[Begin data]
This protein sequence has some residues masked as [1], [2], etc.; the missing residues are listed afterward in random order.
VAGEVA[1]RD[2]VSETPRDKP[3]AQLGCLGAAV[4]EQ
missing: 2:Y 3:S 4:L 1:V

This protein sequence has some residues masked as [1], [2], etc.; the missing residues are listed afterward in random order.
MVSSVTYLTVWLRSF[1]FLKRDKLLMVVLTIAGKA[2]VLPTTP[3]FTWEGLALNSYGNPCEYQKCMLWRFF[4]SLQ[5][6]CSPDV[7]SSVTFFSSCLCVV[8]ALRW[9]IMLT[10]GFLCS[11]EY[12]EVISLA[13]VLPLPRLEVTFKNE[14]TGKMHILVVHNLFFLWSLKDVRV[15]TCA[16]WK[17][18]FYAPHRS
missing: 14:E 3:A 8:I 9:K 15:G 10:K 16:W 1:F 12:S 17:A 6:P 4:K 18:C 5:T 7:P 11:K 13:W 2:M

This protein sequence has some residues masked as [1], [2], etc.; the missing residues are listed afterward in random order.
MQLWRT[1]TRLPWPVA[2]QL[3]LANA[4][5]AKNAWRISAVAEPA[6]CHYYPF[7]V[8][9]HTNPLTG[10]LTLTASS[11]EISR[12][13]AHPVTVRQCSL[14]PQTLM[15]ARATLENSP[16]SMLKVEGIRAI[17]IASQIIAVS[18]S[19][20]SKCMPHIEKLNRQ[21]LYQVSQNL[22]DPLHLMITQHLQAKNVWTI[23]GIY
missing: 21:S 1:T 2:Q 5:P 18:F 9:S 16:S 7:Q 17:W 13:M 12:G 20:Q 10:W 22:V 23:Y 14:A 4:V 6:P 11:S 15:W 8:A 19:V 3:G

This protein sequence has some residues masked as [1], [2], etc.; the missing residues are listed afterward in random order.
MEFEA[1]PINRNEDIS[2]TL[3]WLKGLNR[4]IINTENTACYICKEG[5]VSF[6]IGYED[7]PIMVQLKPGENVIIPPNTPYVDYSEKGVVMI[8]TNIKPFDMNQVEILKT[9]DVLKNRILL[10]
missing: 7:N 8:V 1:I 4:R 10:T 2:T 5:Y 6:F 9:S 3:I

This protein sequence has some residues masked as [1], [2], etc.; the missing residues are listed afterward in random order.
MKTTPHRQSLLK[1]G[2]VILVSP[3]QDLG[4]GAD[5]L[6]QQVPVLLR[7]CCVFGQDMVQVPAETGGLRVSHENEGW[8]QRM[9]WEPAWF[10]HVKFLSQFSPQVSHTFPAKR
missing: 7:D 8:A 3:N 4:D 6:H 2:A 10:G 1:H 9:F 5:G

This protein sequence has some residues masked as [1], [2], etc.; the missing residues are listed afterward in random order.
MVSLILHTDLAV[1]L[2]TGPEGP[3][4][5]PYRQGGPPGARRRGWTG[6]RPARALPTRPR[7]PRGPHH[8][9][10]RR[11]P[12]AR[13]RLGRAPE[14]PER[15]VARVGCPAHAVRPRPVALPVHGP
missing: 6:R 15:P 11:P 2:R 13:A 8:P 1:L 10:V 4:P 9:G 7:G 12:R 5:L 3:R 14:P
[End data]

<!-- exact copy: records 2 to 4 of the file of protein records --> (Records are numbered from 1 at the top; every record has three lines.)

This protein sequence has some residues masked as [1], [2], etc.; the missing residues are listed afterward in random order.
MVSSVTYLTVWLRSF[1]FLKRDKLLMVVLTIAGKA[2]VLPTTP[3]FTWEGLALNSYGNPCEYQKCMLWRFF[4]SLQ[5][6]CSPDV[7]SSVTFFSSCLCVV[8]ALRW[9]IMLT[10]GFLCS[11]EY[12]EVISLA[13]VLPLPRLEVTFKNE[14]TGKMHILVVHNLFFLWSLKDVRV[15]TCA[16]WK[17][18]FYAPHRS
missing: 14:E 3:A 8:I 9:K 15:G 10:K 16:W 1:F 12:S 17:A 6:P 4:K 18:C 5:T 7:P 11:K 13:W 2:M

This protein sequence has some residues masked as [1], [2], etc.; the missing residues are listed afterward in random order.
MQLWRT[1]TRLPWPVA[2]QL[3]LANA[4][5]AKNAWRISAVAEPA[6]CHYYPF[7]V[8][9]HTNPLTG[10]LTLTASS[11]EISR[12][13]AHPVTVRQCSL[14]PQTLM[15]ARATLENSP[16]SMLKVEGIRAI[17]IASQIIAVS[18]S[19][20]SKCMPHIEKLNRQ[21]LYQVSQNL[22]DPLHLMITQHLQAKNVWTI[23]GIY
missing: 21:S 1:T 2:Q 5:P 18:F 9:S 16:S 7:Q 17:W 13:M 12:G 20:Q 10:W 22:V 23:Y 14:A 4:V 6:P 11:S 15:W 8:A 19:V 3:G

This protein sequence has some residues masked as [1], [2], etc.; the missing residues are listed afterward in random order.
MEFEA[1]PINRNEDIS[2]TL[3]WLKGLNR[4]IINTENTACYICKEG[5]VSF[6]IGYED[7]PIMVQLKPGENVIIPPNTPYVDYSEKGVVMI[8]TNIKPFDMNQVEILKT[9]DVLKNRILL[10]
missing: 7:N 8:V 1:I 4:R 10:T 2:T 5:Y 6:F 9:S 3:I